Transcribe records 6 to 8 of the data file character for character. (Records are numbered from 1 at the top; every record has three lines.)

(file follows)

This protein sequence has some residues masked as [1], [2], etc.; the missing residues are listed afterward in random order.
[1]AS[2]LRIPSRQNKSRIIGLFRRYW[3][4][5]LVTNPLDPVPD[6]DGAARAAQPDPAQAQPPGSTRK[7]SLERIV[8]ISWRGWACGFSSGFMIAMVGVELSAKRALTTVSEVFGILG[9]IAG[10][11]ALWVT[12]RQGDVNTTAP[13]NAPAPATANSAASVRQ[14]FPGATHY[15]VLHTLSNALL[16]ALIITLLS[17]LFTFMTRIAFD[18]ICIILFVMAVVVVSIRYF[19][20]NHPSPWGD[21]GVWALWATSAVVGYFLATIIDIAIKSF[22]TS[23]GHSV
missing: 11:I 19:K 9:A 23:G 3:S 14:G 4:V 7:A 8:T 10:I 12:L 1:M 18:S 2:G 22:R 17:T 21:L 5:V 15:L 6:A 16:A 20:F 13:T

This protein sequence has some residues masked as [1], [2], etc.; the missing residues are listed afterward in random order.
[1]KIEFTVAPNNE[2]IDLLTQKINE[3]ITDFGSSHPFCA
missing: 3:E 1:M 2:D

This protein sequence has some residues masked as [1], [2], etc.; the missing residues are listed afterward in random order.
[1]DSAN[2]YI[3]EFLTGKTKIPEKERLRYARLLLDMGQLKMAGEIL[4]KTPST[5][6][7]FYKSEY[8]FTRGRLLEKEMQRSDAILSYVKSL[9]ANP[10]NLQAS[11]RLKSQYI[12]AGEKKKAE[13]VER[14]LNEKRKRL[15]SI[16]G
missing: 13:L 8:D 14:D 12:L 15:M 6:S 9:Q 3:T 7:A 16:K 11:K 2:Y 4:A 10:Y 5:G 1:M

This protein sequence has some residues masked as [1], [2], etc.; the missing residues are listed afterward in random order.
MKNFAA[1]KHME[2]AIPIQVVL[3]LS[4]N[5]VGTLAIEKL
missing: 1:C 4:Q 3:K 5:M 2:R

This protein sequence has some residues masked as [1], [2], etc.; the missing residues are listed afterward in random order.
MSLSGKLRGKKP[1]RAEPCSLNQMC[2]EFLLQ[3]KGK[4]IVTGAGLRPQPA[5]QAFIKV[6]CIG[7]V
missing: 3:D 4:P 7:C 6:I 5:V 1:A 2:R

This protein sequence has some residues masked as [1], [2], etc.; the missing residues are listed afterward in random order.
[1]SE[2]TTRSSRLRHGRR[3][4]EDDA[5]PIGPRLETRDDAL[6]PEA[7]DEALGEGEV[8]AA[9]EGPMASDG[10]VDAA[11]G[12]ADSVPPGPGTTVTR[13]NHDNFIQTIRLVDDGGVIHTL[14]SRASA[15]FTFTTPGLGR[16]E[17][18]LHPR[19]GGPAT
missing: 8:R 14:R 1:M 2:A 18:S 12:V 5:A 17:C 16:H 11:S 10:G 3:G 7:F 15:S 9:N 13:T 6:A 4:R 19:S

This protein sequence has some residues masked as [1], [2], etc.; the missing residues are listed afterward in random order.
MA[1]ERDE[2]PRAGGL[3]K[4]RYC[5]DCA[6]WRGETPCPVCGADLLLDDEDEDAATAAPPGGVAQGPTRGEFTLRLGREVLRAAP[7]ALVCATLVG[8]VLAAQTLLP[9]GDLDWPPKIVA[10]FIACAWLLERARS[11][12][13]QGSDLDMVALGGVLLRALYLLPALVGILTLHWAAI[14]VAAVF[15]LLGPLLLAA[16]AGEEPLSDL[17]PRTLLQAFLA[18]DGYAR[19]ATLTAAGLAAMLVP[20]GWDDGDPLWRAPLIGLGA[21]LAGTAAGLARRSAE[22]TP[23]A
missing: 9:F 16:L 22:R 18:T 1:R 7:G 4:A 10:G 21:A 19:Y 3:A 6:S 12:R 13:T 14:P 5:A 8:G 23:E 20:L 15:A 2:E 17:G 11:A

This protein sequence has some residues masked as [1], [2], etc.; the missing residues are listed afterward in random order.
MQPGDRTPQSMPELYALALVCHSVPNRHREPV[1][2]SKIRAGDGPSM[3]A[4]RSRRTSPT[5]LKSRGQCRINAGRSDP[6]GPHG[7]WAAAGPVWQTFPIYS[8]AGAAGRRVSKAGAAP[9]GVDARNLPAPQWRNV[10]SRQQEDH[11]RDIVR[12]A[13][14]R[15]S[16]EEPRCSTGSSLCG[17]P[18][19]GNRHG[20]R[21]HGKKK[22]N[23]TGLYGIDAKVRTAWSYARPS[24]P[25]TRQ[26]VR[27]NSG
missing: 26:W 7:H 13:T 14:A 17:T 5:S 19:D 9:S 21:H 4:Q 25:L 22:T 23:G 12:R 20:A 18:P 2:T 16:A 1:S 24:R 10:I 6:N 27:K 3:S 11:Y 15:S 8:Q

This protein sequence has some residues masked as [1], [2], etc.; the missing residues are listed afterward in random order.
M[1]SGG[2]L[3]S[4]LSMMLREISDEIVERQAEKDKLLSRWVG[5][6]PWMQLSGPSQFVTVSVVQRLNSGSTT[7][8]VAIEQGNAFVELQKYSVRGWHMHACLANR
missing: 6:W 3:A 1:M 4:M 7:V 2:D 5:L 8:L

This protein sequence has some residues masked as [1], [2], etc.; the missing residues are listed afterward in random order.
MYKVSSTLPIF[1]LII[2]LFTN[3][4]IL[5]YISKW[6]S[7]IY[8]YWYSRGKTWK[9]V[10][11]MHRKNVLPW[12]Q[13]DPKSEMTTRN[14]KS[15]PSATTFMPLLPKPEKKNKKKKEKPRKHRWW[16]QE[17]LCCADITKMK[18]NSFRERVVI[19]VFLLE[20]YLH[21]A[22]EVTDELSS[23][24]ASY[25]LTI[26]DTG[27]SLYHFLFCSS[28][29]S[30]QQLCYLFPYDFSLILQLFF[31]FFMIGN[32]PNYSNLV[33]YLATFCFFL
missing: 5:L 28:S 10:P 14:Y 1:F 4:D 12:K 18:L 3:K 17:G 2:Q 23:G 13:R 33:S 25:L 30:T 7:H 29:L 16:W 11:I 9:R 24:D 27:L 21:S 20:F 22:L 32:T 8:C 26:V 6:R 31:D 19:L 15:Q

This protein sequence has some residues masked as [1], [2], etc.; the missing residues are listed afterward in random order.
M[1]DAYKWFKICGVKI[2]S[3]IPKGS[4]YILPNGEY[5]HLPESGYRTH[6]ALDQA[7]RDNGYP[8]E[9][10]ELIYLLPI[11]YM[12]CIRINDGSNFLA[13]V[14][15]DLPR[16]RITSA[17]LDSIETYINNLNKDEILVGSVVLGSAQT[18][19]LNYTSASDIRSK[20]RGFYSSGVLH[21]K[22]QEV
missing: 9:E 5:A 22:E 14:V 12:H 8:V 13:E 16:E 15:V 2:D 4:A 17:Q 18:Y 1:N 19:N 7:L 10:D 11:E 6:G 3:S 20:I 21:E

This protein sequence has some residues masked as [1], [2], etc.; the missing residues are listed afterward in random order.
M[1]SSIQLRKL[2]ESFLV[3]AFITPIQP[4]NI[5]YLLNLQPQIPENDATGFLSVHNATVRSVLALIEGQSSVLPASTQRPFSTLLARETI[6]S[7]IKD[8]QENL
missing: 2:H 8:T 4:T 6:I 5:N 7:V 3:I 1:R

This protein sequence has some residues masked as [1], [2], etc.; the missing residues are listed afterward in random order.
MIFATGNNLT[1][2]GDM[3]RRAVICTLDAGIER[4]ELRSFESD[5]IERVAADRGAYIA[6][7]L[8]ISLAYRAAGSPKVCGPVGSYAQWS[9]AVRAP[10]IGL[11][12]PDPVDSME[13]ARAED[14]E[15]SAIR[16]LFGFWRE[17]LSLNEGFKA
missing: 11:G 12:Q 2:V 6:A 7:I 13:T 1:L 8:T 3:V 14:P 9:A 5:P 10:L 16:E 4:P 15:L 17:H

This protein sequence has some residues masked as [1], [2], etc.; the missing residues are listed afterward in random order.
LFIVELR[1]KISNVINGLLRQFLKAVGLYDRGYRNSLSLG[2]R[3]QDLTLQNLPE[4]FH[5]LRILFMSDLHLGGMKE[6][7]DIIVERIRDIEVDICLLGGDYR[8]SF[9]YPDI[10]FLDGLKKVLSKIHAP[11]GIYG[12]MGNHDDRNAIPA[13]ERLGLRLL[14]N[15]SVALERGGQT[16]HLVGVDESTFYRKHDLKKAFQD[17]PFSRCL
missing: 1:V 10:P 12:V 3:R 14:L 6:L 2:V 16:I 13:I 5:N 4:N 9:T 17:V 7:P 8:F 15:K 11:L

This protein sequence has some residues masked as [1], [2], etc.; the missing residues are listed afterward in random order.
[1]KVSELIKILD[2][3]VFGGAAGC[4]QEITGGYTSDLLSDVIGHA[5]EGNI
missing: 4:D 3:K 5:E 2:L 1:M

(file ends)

This protein sequence has some residues masked as [1], [2], etc.; the missing residues are listed afterward in random order.
[1]SE[2]TTRSSRLRHGRR[3][4]EDDA[5]PIGPRLETRDDAL[6]PEA[7]DEALGEGEV[8]AA[9]EGPMASDG[10]VDAA[11]G[12]ADSVPPGPGTTVTR[13]NHDNFIQTIRLVDDGGVIHTL[14]SRASA[15]FTFTTPGLGR[16]E[17][18]LHPR[19]GGPAT
missing: 8:R 14:R 1:M 2:A 18:S 12:V 5:A 17:C 16:H 11:S 10:G 3:G 7:F 15:S 9:N 13:T 6:A 4:R 19:S

This protein sequence has some residues masked as [1], [2], etc.; the missing residues are listed afterward in random order.
MA[1]ERDE[2]PRAGGL[3]K[4]RYC[5]DCA[6]WRGETPCPVCGADLLLDDEDEDAATAAPPGGVAQGPTRGEFTLRLGREVLRAAP[7]ALVCATLVG[8]VLAAQTLLP[9]GDLDWPPKIVA[10]FIACAWLLERARS[11][12][13]QGSDLDMVALGGVLLRALYLLPALVGILTLHWAAI[14]VAAVF[15]LLGPLLLAA[16]AGEEPLSDL[17]PRTLLQAFLA[18]DGYAR[19]ATLTAAGLAAMLVP[20]GWDDGDPLWRAPLIGLGA[21]LAGTAAGLARRSAE[22]TP[23]A
missing: 9:F 16:L 22:R 18:T 1:R 7:G 4:A 10:G 21:A 19:Y 3:A 6:S 12:R 13:T 14:P 5:A 8:G 23:E 20:L 15:A 2:E 17:G 11:A

This protein sequence has some residues masked as [1], [2], etc.; the missing residues are listed afterward in random order.
MQPGDRTPQSMPELYALALVCHSVPNRHREPV[1][2]SKIRAGDGPSM[3]A[4]RSRRTSPT[5]LKSRGQCRINAGRSDP[6]GPHG[7]WAAAGPVWQTFPIYS[8]AGAAGRRVSKAGAAP[9]GVDARNLPAPQWRNV[10]SRQQEDH[11]RDIVR[12]A[13][14]R[15]S[16]EEPRCSTGSSLCG[17]P[18][19]GNRHG[20]R[21]HGKKK[22]N[23]TGLYGIDAKVRTAWSYARPS[24]P[25]TRQ[26]VR[27]NSG
missing: 26:W 7:H 13:T 14:A 17:T 5:S 19:D 9:S 21:H 4:Q 25:L 22:T 23:G 12:R 20:A 18:P 2:T 16:A 1:S 24:R 10:I 6:N 27:K 3:S 11:Y 15:S 8:Q